Rats, in contrast to hamsters and mice, are not strictly nocturnal and are most active throughout the day. This means you do not have to worry about a ton of noise when you are trying to sleep because they keep the same sleep schedule as most humans. However, if you are at work all day, it can be a problem because rats thrive off of attention.
Hamsters are trainable, so you want to start by training your hamster to be handled as soon as you bring him home. Give your hamster time to get used to you and then time to get used to being held. After your hamster is used to being handled and has formed a bond with you, you can start trying to teach your hamster a few tricks, such as responding to their name, but it does take patience.
It is also possible to train mice, especially when you start training your mice at a young age. However, because they are so skittish, you really need to move slowly if you want to train them. Give your mouse plenty of time to get used to your presence before you try to handle them. Additionally, do not just reach in and grab your mouse. Instead, try to use treats to entice your hamster into your hand.
Rats are the easiest to train because they are the most intelligent. They can form really strong attachments to their owners and can learn a wide range of different tricks. They can learn commands and are great at figuring out problem-solving tasks. Simple puzzles can be a great thing to do with your rat when taking him out to play.
Hamsters love to explore, chew and dig, so this means a couple of different things for their habitat. First of all, you need to make sure that you get something durable that will keep your hamster safely inside. A cage made out of glass or metal is usually the best, though sometimes you can keep a dwarf hamster in a plastic cage. If you decide to get a hamster cage with metal bars, you want to make sure that the bottom is smooth so that your hamster does not hurt his feet.
You also need to make sure you get a big enough cage, at least 450 square inches for one dwarf hamster and 620 square inches for a Syrian hamster. You also want to make sure to give your hamster constant access to food and water, an exercise wheel, and some chewing and climbing toys.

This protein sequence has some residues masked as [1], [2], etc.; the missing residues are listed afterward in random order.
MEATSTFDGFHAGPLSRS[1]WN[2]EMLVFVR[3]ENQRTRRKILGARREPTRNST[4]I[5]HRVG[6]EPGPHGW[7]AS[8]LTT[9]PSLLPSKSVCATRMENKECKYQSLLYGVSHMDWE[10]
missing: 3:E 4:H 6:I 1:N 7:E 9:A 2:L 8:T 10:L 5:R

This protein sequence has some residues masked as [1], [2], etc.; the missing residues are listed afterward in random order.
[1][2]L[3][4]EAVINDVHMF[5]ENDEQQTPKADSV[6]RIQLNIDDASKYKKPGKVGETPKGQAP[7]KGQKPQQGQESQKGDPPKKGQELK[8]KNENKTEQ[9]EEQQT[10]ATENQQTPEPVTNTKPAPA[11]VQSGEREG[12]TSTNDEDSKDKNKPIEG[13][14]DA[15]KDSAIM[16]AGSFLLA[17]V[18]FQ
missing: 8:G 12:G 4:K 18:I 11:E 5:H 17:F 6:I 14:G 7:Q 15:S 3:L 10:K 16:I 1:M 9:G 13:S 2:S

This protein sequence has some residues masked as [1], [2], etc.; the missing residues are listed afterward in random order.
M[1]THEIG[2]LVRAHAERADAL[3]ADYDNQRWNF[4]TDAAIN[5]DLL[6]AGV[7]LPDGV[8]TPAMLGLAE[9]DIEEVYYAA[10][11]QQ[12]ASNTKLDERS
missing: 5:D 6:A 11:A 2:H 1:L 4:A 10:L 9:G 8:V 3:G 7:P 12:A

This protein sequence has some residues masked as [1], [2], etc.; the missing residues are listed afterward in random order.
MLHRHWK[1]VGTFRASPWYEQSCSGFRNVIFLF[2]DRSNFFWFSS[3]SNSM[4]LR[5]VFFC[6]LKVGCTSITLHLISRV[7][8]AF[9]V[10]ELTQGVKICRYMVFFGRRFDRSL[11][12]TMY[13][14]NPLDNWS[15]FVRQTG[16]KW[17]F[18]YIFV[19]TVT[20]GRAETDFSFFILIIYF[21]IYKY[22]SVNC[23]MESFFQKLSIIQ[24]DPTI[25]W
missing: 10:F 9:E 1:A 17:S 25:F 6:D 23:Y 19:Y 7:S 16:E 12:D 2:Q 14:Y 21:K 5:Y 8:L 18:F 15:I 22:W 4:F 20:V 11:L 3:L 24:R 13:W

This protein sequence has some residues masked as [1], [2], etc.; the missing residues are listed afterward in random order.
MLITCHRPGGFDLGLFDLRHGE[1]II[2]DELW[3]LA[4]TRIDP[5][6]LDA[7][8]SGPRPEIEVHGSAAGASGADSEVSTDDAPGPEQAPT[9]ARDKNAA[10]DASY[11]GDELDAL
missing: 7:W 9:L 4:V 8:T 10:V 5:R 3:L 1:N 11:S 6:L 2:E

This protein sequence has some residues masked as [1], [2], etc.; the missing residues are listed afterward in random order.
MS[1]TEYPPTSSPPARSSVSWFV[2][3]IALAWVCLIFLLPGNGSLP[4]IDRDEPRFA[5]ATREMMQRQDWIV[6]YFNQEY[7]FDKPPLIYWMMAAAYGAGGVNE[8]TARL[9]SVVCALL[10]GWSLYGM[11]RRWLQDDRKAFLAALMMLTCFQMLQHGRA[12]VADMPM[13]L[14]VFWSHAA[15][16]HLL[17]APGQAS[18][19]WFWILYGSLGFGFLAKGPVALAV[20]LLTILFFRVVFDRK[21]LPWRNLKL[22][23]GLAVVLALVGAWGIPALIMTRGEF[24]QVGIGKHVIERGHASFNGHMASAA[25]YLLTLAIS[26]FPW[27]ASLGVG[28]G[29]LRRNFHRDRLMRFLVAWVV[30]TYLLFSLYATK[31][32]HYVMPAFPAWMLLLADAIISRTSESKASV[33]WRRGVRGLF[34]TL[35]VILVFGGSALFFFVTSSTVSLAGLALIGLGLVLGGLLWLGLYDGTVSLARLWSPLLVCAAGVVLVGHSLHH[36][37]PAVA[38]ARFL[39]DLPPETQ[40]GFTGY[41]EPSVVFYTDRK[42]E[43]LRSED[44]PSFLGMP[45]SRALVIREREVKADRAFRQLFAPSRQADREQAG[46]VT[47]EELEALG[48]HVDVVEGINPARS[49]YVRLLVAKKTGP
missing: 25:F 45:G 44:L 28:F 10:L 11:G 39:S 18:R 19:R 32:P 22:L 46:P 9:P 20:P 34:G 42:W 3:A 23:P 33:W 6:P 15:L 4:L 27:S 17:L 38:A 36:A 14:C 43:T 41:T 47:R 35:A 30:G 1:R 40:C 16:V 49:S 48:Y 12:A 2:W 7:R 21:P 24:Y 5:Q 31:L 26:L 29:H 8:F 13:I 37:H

Read: How to set up a hamster cage properly
Mice are extremely active, and you need to get multiple, so you will need to get a larger cage. The minimum cage size requirement for one mouse is 1.5 square feet (216 square centimeters) and you need to add 0.5 square feet per extra mouse.
It is also extremely beneficial if you can get a cage with multiple levels so your mouse has more space to explore and play. Mice also do better when they have more toys for both physical and mental stimulation. Like hamsters, they also often enjoy playing on a wheel. Finally, for safety, you do not want the cage bars to be farther than a 1/4 inch apart, or else your mouse could squeeze through, escape, and get hurt.
Because rats are the largest of the three animals and they need to be kept in multiples, they need the biggest cages. The minimum cage size for one rat is 2 square feet (288 square inches) and one extra square foot per additional rat.
If you want to get a cage with multiple levels and plenty of space, the bigger, the better. You also want to put in lots of toys for both physical and mental stimulation to prevent your rats from getting bored. However, even if you have a great setup for your rats, you need to get them out of the cage every day.
See also: How to create a good cage setup for your rat